Sri Lanka's ruling coalition has won an overwhelming victory in the country's local government elections.
Rajapakse's coalition includes hard-line Sinhalese nationalists
Official results give President Mahinda Rajapakse's United People's Freedom Alliance (UPFA) 225 of 266 seats.
Correspondents say results are an endorsement of the president's peace negotiations with Tamil Tiger rebels.
Observers say it will increase his sway over hard-line coalition allies who oppose the peace talks and, standing separately, fared badly in the polls.
Voting was postponed in most of the Tamil-dominated north and east of the country because of security concerns.
The election campaign was marred by sporadic violence.
Turnout was lower than usual at about 55%, election officials said. More than 10 million people were reportedly eligible to vote.
While President Rajapakse's governing alliance picked up the lion's share of the seats, the main opposition party won 33 seats and four other parties the remaining eight.
The BBC's John Sudworth in Colombo says the poll has been seen as a litmus test of the popularity of Mr Rajapakse's Sinhala nationalist allies, who could have a bearing on the fragile peace process.
LOCAL ELECTION RESULTS
UPFA - 225
UNP - 33
TNA - 5
JVP - 1
CDUA - 1
Independent - 1
The JVP, or People's Liberation Front, which contested the local elections separately although it is part of the national governing coalition, has consistently opposed making concessions to the Tamil Tiger rebels it says would jeopardise national security.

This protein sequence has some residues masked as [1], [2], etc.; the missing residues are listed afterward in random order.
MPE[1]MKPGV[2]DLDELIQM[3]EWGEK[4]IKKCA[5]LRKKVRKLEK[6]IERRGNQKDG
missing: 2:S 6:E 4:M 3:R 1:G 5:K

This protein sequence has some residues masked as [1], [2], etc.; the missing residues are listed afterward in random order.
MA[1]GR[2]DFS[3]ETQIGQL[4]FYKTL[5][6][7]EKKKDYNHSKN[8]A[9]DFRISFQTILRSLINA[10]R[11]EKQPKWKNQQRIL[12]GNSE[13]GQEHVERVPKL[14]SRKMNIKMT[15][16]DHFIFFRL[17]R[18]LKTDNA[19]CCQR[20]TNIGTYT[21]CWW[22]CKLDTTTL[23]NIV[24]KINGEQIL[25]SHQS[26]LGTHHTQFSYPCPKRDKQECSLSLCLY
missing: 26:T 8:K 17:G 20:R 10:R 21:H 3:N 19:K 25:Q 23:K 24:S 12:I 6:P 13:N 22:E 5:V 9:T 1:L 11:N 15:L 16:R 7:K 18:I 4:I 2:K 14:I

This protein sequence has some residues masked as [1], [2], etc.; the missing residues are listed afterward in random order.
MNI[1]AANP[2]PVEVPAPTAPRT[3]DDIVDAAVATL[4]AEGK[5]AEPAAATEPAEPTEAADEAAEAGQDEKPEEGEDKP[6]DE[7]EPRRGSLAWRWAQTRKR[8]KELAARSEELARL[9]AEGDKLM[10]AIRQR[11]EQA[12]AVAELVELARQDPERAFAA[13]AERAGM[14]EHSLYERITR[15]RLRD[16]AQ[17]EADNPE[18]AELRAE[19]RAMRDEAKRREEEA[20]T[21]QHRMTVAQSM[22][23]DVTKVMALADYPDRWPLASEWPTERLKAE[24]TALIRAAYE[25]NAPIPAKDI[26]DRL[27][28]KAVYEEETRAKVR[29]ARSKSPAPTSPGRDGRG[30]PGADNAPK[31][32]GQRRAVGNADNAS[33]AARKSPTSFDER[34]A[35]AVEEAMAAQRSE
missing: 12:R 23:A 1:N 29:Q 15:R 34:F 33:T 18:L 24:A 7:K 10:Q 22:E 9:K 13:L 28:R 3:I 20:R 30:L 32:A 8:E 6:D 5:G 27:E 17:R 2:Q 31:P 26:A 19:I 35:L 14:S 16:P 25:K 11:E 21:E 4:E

But while there was a slight increase in the JVP's share of the vote, it has not won the significant groundswell of support some had predicted, our correspondent says.
Analysts say that rather than giving the JVP leverage over the peace process, the results are likely instead to allow a buoyant Mr Rajapakse to rein in his hard-line allies.
Among those are also the JHU, a smaller party of Buddhist monks which echoes the JVP's opposition to making concessions to the Tamil Tiger rebels.
The JVP has called for Norway to be removed as mediator in the peace negotiations.
Tension has risen in Sri Lanka's north and east in recent months, with a series of attacks on military personnel and Tamils. More than 120 people have died.
Truce monitors warned recently against destabilising acts ahead of more peace talks scheduled in Geneva next month.
More than 60,000 people have died during two decades of conflict in Sri Lanka. The Tamil Tigers want autonomy for minority Tamils in the north and east.
Mr Rajapakse has said the solution to the conflict lies in a unitary state.